Dateline: January, 2011, Issue 2
Vinson and colleagues (2008) investigated how well juror demographics could predict punitive damage awards in three (real) high-stakes civil cases:
Jurors' gender, age, education, income, ethnicity, marital status, and occupation predicted punitive damage awards at best modestly, and in different ways, in the insurance, tobacco and pharmaceutical cases.
In the tobacco case: Males, African Americans, blue-collared workers and older jurors were somewhat more likely to find for the smoker, while females, non-African Americans, professional workers and younger jurors were somewhat more likely to find for the tobacco company. Among jurors who found for the plaintiff, divorced jurors awarded greater punitive damages.
In the pharmaceutical case: Older jurors were somewhat more likely to find for the plaintiffs, and single jurors were somewhat more likely to find for the defendant as were couples who were married as opposed to living together. Of jurors awarding punitive damages to the plaintiff, those with professional or managerial positions made larger awards.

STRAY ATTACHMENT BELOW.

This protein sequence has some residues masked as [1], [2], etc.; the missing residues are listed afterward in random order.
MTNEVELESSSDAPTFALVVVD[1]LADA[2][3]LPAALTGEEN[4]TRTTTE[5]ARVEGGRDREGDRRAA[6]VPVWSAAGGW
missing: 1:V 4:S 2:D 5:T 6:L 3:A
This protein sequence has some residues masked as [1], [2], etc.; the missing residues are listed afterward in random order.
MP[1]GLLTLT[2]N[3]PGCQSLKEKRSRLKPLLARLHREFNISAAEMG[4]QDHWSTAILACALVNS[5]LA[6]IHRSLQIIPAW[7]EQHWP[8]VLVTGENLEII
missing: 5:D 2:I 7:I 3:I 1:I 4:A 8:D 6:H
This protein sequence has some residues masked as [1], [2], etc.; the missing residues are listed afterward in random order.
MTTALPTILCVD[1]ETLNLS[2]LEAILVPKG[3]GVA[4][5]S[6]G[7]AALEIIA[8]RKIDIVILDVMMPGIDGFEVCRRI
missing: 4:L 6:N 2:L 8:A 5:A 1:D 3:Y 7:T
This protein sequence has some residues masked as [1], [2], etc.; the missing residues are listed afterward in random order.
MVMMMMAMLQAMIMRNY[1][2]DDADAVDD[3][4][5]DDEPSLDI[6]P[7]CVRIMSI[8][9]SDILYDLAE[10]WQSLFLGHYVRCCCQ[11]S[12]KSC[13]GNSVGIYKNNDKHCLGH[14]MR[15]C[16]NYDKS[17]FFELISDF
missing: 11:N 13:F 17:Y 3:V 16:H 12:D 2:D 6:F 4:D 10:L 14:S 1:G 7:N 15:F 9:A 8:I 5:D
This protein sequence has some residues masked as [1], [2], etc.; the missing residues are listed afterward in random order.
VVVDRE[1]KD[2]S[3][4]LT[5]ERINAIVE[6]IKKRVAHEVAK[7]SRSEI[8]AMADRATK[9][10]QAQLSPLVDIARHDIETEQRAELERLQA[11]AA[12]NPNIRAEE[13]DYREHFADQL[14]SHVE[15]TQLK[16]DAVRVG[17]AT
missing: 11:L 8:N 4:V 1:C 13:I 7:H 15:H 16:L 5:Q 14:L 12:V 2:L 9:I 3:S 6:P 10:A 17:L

In the insurance case: Jurors with more education and income, were somewhat more likely to find for the plaintiff, and they along with jurors who were widowed or in managerial positions awarded higher punitive damages.
Jurors' demographic characteristics never predicted more than 2% of the variance in jurors punitive damages awards, and usually less than 1%.
The researchers conclude that the effects of demographic characteristics are modest, and that whether a particular characteristic has an impact depends heavily on characteristics of the individual case.
Source Vinson, K.V., Costanzo, M.A., & Berger, D.E. (2008). Predictors of Verdict and Punitive Damages in High-Stakes Civil Litigation. Behavioral Sciences and the Law, 26, pp. 167-186.